ISRF Political Economy Fellow 2019
ISRF Political Economy Fellow 2019
Chris Hesketh is Programme Lead for Politics, International Relations and Sociology at Oxford Brookes University. He received his BA, MA and PhD all from the University of Nottingham. Before joining Oxford Brookes in 2012 he taught at the University of Nottingham and at Birkbeck College. Chris has an inter-disciplinary research agenda that combines political economy, the historical sociology of international relations, political geography, political theory and Latin American studies. These interests are captured in his monograph, Spaces of Capital / Spaces of Resistance: Mexico and the Global Political Economy (University of Georgia Press, 2017) which has been shortlisted for the 2018 International Political Economy Group book prize.
His ISRF project seeks to conduct a comparative analysis of indigenous movements in Latin America in relation to their contestation of neo-extractivist development. Specifically, his project will compare indigenous movements in Mexico (the country in Latin America with the highest number of defined indigenous inhabitants) and Bolivia (the country in Latin America with the highest proportion of indigenous inhabitants as a percentage of the total population). The research will explore indigenous strategies to defend land, territory and human rights at a time when the chosen development strategy of their respective states has often imperilled these. The research will be guided by the notion of ‘political class formation’ which moves beyond a conception of class that only explores productive relations to also encompass broader contextual political issues including state intervention, regional culture and varieties of leadership.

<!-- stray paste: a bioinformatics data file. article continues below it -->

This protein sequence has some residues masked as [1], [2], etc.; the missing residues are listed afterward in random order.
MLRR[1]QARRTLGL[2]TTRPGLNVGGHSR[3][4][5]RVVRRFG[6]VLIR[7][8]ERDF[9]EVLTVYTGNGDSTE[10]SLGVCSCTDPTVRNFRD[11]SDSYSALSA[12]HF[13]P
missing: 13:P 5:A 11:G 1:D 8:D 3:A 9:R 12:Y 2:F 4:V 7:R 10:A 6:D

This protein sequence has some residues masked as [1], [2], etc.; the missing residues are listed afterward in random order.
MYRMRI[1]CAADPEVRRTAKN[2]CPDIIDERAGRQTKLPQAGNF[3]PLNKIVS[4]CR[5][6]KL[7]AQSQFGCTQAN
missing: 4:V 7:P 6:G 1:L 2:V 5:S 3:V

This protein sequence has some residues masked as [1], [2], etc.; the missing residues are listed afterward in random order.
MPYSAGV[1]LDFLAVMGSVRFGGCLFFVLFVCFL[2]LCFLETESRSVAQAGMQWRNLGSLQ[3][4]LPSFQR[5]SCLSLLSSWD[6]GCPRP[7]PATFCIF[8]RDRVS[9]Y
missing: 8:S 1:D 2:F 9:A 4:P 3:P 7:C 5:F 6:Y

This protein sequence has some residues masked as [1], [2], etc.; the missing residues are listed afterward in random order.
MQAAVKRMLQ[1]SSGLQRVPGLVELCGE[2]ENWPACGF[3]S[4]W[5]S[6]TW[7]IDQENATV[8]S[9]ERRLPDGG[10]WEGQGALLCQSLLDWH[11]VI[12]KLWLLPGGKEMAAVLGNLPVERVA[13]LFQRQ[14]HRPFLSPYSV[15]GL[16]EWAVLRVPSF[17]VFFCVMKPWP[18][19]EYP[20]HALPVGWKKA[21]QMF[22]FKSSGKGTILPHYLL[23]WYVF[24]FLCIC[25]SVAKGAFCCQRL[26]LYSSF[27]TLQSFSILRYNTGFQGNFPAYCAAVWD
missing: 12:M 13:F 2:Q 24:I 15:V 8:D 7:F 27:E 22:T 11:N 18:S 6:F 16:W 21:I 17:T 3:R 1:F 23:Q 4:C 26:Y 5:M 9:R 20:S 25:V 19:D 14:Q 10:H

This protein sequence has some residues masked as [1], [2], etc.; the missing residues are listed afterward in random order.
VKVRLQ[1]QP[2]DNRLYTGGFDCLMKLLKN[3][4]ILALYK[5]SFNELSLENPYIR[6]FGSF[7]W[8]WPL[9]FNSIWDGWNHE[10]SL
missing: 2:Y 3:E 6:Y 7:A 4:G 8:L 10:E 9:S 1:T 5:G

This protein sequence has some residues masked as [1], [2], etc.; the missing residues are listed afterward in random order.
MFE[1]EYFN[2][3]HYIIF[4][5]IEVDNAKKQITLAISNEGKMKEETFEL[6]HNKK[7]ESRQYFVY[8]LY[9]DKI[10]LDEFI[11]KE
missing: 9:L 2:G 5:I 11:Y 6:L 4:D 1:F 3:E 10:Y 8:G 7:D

This research will conduct an analysis of indigenous struggles in Latin America and their evolving positionalities with regards to the state, in the context of neo-extractivist development (a development strategy focused on natural resource extraction with the state working in tandem with private capital). Specifically this project will undertake a comparison between indigenous movements in Mexico (the country in Latin America with the highest number of indigenous inhabitants) and Bolivia (the country in Latin America with the highest proportion of indigenous inhabitants as a percentage of the total population). Indigenous subjectivities have often been regarded as an anachronism in Latin America that would be absorbed through the twin processes of mestization (racial assimilation) and/or proletarianisation (conversion into wage workers). Yet indigenous movements are now the leading social force of popular mobilisation in the region. The demands articulated by indigenous groups raise important questions with regards to issues such as how multi-culturalism is conceived, pluri-ethnic conceptions of nationhood practiced and post-liberal citizenship enacted, concerns relevant in and beyond the region. The proposed research will explore processes of political class formation linked to place-based indigenous social movements, locating them within the wider dynamics uneven development in and beyond Latin America. I seek to investigate this within an inter-disciplinary approach of historical-geographical sociology (Hesketh 2017; Hesketh and Morton 2014), that also draws explicitly from Michael Burawoy’s (1998) extended case method to conduct a multi-scalar analysis, synthesizing both macro-level global structures with the everyday, micro-situations of lived experience. It fulfils the goals of the ISRF by contributing to a new innovative theorization of indigenous struggles that draws upon diverse disciplinary perspectives that often talk past each other. It uses such interdisciplinary expertise to address a real world problem of social exclusion and violent displacement currently taking place in the name of development.